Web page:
Do you remember the spring of your senior year of high school? It was the time you were supposed to be hearing back from the schools to which you’d applied. You either got a skinny “rejection” envelope or that thick acceptance packet. Many of us were running to the mailbox everyday, stomach in knots.
But D.C. student Avery Coffey can relax a bit. Coffey applied to five Ivy League schools and was accepted by all of them.
Coffey attends Benjamin Banneker Academic High School, a D.C. public school with strict rules, that has boasted a 100 percent post secondary school acceptance rate since 1984.
The strict regulations contribute to Banneker’s success. The schools’ 439 students are not allowed to bring a cell phone onto school property and the students are not allowed to go to their lockers during the school day. The rule has spawned an interesting tradition of students piling their books up at the base of their lockers so they can grab them quickly in between classes.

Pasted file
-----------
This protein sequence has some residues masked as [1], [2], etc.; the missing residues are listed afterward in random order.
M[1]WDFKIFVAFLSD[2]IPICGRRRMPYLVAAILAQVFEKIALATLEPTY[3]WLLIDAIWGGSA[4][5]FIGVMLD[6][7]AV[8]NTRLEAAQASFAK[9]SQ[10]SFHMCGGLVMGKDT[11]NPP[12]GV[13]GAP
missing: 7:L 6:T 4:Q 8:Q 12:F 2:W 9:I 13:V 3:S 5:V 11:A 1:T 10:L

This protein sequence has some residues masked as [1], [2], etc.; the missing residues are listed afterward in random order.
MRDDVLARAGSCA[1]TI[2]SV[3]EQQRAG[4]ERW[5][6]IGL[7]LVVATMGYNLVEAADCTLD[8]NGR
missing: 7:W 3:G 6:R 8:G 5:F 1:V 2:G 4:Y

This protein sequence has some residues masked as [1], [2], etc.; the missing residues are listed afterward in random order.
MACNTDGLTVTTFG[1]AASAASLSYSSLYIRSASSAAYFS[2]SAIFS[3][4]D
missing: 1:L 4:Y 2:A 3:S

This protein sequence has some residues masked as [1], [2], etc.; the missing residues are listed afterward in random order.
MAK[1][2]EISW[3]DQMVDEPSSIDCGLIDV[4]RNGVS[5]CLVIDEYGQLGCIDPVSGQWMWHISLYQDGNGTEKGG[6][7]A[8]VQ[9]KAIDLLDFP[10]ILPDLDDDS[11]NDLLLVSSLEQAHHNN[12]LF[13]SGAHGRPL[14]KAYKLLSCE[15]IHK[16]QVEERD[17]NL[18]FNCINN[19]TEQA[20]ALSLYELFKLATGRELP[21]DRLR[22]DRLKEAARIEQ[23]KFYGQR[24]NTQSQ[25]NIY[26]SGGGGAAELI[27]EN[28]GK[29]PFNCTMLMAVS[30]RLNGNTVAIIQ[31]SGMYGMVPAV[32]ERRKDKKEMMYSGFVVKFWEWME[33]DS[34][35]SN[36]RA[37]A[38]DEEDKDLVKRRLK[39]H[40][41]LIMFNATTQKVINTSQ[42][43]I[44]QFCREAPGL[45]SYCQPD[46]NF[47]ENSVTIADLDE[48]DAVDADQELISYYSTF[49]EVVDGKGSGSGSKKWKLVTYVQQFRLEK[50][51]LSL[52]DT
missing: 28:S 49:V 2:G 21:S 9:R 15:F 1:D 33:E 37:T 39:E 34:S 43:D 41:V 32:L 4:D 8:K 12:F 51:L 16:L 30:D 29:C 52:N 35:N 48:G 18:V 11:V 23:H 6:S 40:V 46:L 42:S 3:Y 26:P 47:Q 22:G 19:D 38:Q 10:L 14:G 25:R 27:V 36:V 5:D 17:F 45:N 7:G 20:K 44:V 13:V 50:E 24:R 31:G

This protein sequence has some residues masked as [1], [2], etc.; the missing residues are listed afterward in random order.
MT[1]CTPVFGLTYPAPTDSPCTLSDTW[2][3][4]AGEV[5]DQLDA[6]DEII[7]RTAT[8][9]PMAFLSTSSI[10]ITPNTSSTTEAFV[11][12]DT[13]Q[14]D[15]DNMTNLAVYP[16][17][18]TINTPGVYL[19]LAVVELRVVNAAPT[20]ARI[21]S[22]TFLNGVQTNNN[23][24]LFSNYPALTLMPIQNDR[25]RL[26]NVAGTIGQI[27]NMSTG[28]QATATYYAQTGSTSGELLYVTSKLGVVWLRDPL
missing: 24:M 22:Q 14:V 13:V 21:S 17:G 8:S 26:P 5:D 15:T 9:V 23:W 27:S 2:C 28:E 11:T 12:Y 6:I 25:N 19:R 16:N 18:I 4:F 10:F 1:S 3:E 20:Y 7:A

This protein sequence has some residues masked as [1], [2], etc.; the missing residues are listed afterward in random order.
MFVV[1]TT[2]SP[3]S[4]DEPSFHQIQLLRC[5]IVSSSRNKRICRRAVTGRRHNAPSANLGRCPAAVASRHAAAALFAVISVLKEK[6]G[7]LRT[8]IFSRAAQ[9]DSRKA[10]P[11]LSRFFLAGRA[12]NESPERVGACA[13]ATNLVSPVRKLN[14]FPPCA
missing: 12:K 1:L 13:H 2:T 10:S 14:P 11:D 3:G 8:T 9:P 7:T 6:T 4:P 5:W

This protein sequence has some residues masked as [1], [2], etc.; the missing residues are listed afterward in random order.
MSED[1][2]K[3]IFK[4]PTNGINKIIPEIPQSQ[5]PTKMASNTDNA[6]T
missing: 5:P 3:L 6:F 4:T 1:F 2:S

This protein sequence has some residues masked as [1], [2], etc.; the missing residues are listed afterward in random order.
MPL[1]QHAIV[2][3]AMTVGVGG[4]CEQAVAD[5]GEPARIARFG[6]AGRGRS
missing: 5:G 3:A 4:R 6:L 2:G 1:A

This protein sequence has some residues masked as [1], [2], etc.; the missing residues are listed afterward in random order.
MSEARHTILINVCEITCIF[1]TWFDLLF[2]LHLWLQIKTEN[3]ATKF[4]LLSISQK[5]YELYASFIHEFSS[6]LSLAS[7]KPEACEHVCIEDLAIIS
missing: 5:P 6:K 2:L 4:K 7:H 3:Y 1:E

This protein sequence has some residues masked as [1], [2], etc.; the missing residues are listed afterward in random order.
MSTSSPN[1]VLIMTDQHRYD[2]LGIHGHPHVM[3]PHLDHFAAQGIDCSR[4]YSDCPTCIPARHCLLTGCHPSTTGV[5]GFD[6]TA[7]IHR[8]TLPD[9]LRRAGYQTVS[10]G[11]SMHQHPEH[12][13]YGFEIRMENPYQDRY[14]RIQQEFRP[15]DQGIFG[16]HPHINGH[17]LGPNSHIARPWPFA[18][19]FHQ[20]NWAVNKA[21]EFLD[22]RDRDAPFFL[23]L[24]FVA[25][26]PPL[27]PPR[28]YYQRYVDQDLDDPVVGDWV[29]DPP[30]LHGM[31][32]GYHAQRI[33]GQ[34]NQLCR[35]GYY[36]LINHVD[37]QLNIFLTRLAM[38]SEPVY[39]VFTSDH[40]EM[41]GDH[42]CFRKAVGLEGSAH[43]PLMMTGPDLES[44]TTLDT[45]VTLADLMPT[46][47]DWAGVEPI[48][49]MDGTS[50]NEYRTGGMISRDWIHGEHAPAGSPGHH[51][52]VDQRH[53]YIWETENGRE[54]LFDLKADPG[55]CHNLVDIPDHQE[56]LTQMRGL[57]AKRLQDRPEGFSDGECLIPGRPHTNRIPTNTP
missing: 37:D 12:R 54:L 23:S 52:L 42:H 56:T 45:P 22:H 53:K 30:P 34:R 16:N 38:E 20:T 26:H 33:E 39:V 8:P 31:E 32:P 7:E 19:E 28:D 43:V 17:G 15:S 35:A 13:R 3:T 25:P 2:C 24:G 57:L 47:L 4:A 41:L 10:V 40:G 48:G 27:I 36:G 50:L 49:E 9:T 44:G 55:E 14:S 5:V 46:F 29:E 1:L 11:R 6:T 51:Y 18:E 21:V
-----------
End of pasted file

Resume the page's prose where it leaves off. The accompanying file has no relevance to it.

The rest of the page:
17 year old Coffey, who enjoys sports, has earned a 4.3 GPA, adjusted for the rigorous International Baccalaureate courses he takes. Coffey, who has also achieved high standardized test scores, describes himself as a determined student. His determination has resulted in college acceptance letters from Harvard, Princeton, Yale, the University of Pennsylvania and Brown.
Four of the five schools have offered him substantial financial aid packages, while Harvard is still formulating its offer.
Coffey grew up raised by a single mother in D.C.’s Ward 8, one of the poorest parts of the city. Coffey’s mom works as a technician at Children’s Hospital.
Coffey, who wants to major in finance, says his ideal job would be “the CEO of an investment (or management consulting) firm. I guess pretty much overseeing acquisitions or transactions between large companies. Hopefully, Fortune 500 companies.”
Coffey also has advice for younger children, coming up behind him.
“You can go anywhere you want to, pursue any career that you want to, and you shouldn’t let anybody hinder you from trying to reach your goals.”
For right now, Coffey is sill deciding on which school to attend but is leaning toward University of Pennsylvania and Harvard.
You can watch Coffey’s story in the video below.
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